I recently had what might be called a "liminal" experience, something that showed me what is wrong with today's media, or what we sometimes still call the Internet. Through channels I'll coyly leave on one side for now, someone told me about a website called Omegle. I'm pretty sure it's entirely safe to use the site as a long as you don't give out any personal information. But proceed at your own risk, I guess.
It is endearingly simple. You have no account or profile, and are therefore fully anonymous. When you go on the site, you get paired with another equally anonymous user for a one-on-one chat. (There is a completely random mode, and a function that lets you declare an interest in a particular subject to be paired with accordingly.) You (or they) can end the chat at any time and instantly start another one. The site claims that there are tens of thousands of people online at any given time.
In principle, one would think that such a site would serve a purpose. Why shouldn't a brief conversation with a total stranger anywhere in the world (someone who has nothing to lose except the time involved) be intermittently interesting? Well, you can try it. I spent almost fifteen minutes trying to talk to someone interesting, constantly running into, not trolls but (I think) bots. The conversations went like this:
Stranger: girl here. im really bored. i'm from Illinois.
Me: I'm bored too. At work.
Stranger: i got pics, u should kik me if u wanna see ;)
Me [if I type fast enough]: No thanks.
Stranger: [a Kik user name]
[END OF CHAT]
You can have literally hundreds of these exchanges, I imagine, and never run into someone who is actually a bored girl (or boy or man or dog) in any real place. Obviously, there is something about a completely free platform for communication that immediately gets descended on, not by trolls looking to infuriate people, but advertisers hawking their wares. (For obvious reasons, the site is seen as a market for pornography.)
And yet, I would think a filter could be made to keep bots and merchants out. It would, however, probably require that at some end of the site anonymity doesn't exist. That is, you would need to have an account that you couldn't really just "burn" to break the rules. Unless something like a spam filter or anti-virus software could be designed to essentially "Turing test" all the interactions and block the relevant IP addresses, you'd have to put your real self "at stake" somehow. Otherwise, it seems, there is just no reason for advertisers not to abuse the medium and crowd out the very attention that supposedly makes it a market. As far I can tell, Omegle at this point must just be thousands of bots telling each other they're "bored in Illinois" and promoting their Kik accounts.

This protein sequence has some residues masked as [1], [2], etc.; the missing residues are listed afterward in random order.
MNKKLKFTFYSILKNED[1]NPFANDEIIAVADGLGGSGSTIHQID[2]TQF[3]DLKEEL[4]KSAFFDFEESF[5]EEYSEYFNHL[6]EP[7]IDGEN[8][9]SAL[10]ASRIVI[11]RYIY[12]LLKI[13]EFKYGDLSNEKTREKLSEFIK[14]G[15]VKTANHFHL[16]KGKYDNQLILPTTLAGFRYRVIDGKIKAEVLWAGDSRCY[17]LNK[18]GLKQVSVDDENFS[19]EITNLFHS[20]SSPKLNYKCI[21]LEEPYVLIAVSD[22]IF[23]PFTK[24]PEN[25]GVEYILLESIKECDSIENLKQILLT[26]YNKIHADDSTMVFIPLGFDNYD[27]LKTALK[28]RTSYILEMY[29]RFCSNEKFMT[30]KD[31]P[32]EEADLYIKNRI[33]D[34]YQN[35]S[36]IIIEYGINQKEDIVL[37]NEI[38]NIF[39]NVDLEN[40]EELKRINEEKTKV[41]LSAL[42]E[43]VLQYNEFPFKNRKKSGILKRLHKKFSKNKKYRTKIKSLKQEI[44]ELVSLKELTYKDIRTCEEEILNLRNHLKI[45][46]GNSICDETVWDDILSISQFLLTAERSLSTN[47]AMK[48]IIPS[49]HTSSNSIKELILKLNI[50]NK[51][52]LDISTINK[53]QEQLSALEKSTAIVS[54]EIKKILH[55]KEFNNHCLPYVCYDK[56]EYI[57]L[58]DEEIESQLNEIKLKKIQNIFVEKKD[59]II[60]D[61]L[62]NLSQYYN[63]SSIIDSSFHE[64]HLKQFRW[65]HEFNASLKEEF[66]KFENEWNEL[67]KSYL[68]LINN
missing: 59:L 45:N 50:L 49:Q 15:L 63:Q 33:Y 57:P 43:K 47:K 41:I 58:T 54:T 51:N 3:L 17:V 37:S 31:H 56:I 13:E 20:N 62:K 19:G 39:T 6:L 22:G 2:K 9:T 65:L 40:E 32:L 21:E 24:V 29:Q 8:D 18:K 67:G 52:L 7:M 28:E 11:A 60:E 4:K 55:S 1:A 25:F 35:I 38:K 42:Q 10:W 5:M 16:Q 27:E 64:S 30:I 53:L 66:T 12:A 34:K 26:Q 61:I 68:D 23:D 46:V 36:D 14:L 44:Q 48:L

I'll leave it there. Internet communication appears to depend on some sort of transcendental limit that is able to filter spam without incurring too great a cost to the communicator. There are many models for this. A blog like Andrew's is one of them; a place like Wikipedia is another. It is sad (but entirely understandable) that a place like Omegle can't actually exist. Somehow it shows us the practical limitation of entirely free speech. It's a sort of worst case scenario after the collapse of decorum.
*Andrew has clarified the way comments are managed: "the comments on our blog are not moderated. There's a spam filter which occasionally catches non-spam by accident (and then I can never find them unless someone specifically emails me that this has happened) and some comments are held in a cache which I check once or more per day and sort as spam or real. But I think that in all these years there have only been three or four non-spam comments that I've actually deleted because of offensive comment.